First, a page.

United States District Court, N.D. New York
JUSTICE CENTER Attorneys for Plaintiff LOUISE MARIE
SECURITY ADMINISTRATION Office of Regional General Counsel
Attorneys for Defendant DAVID L. BROWN, SPECIAL
MEMORANDUM-DECISION AND ORDER
D'Agostino U.S. District Judge.
commenced this action on January 27, 2016, pursuant to 42
U.S.C. §§ 405(g) and 1383(c)(3), seeking review of
a decision of the Commissioner of Social Security (the
"Commissioner") denying Plaintiff's application
for Supplemental Security Income ("SSI").
See Dkt. No. 1.
date of birth is September 22, 1994, which made him thirteen
years old in December 2007 when he began receiving SSI
benefits. See Dkt. No. 9, Administrative Transcript
("T."), at 104. In February 2013, the Social
Security Administration ("SSA") notified Plaintiff
that his eligibility for SSI benefits was being terminated
after an age 18 redetermination. See Id. at 93.
Plaintiff was nineteen years old on June 5, 2014, the date of
Plaintiff's disability hearing. See Id. at 33.
At that time, Plaintiff was 5'7" and weighed
approximately 360 lbs. See Id. at 337. Plaintiff
completed tenth grade in 2012 and a GED training course later
that same year. See Id. at 159. Plaintiff testified
that he took the GED twice with testing accommodations but
failed. See Id. at 38, 48. Plaintiff also earned a
certificate for completing an automotive technology program.
See Id. at 38-39. Plaintiff testified that he
frequently relied on an instructor in the automotive program
for help with various tasks, including reading, and that he
would not have been able to finish the class without that
instructor's assistance. See Id. at 46-48.
Plaintiff reported that he has only worked as a maintenance
worker at a St. Lawrence County sponsored summer youth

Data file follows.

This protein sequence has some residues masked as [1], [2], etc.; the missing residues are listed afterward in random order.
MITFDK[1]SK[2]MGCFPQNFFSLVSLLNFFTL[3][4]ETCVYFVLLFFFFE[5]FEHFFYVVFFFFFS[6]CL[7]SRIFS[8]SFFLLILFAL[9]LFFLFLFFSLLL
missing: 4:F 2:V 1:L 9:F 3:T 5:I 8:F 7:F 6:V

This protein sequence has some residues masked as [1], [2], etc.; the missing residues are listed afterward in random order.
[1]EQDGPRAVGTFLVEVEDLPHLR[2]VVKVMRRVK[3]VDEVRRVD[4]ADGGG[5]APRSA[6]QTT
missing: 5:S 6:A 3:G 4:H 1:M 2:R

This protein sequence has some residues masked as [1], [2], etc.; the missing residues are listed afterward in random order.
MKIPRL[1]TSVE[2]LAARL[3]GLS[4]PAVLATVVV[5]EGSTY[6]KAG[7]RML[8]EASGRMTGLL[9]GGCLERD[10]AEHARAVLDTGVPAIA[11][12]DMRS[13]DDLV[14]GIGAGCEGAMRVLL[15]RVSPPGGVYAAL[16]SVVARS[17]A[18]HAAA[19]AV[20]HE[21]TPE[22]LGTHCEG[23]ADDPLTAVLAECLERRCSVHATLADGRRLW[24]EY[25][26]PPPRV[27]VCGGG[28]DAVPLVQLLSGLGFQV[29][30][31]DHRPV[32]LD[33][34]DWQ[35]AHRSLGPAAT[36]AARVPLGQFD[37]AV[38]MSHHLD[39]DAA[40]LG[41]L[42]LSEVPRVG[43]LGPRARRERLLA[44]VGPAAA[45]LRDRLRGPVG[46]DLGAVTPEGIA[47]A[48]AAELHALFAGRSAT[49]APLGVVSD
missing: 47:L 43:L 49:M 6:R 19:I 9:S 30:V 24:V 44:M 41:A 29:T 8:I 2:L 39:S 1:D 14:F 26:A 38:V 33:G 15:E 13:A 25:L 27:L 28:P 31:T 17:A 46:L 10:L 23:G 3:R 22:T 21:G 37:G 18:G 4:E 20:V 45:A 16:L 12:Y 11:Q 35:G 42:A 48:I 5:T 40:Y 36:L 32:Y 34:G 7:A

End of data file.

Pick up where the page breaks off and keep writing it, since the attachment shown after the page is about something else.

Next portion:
program. See Id. at 149-51, 159-60. Plaintiff has
not worked since August 2012 and has no prior relevant work.
See Id. at 79, 159-60.
testified that his asthma impacts his everyday life.
According to Plaintiff, working at the summer program was
difficult because certain chemicals he handled exacerbated
his asthma. See Id. at 51-52. Plaintiff reported
that his brother, who also worked at the summer program,
frequently helped him perform tasks, including handling
chemicals. See Id. Plaintiff attested that he
probably could not have completed his work at the summer
program without his brother's assistance. See
Id. Plaintiff also testified that his asthma required
him to leave work early on several occasions and that his
asthma occasionally interrupts his sleep. See Id. at
40, 53-54. Plaintiff claimed that he cannot walk a whole
block and that attempting to do so causes shortness of
breath. See Id. at 52.
also suffers from a reading disorder. See Id. at
40-41. Plaintiff testified that he is generally capable of
reading children's books and occasionally reads to his
five year old brother, but sometimes has difficulty. See
Id. at 41, 49. Plaintiff also testified that he needs
help to read letters and simple recipes and usually cannot
read newspaper articles. See Id. at 40-42, 49-50.
Plaintiff spends most of his time at home with his mother.
See Id. at 44. Plaintiff often plays board games,
such as Sorry and Uno, with his mother but needs help reading
instructions. See Id. at 44-45, 55. Plaintiff
testified that he assists with cooking, mopping, sweeping,
and laundry; however, he can only occasionally perform such
tasks without his mother's supervision. See Id.
at 44, 54. For example, Plaintiff claims that he struggles to
measure the right amount of detergent and read the washing
machine's controls by himself. See Id. at 54.
Plaintiff is generally able to purchase food at the grocery
store, but struggles with certain items that are unfamiliar
to him because he cannot read the labels. See Id. at
50. Plaintiff testified that he is able to lift a gallon of
milk and a bag of potatoes. See Id. at 53. Plaintiff
also indicated that he does not use a computer and that he
becomes frustrated when he has tried. See Id. at 55.
Plaintiff also indicated that he enjoys watching sports but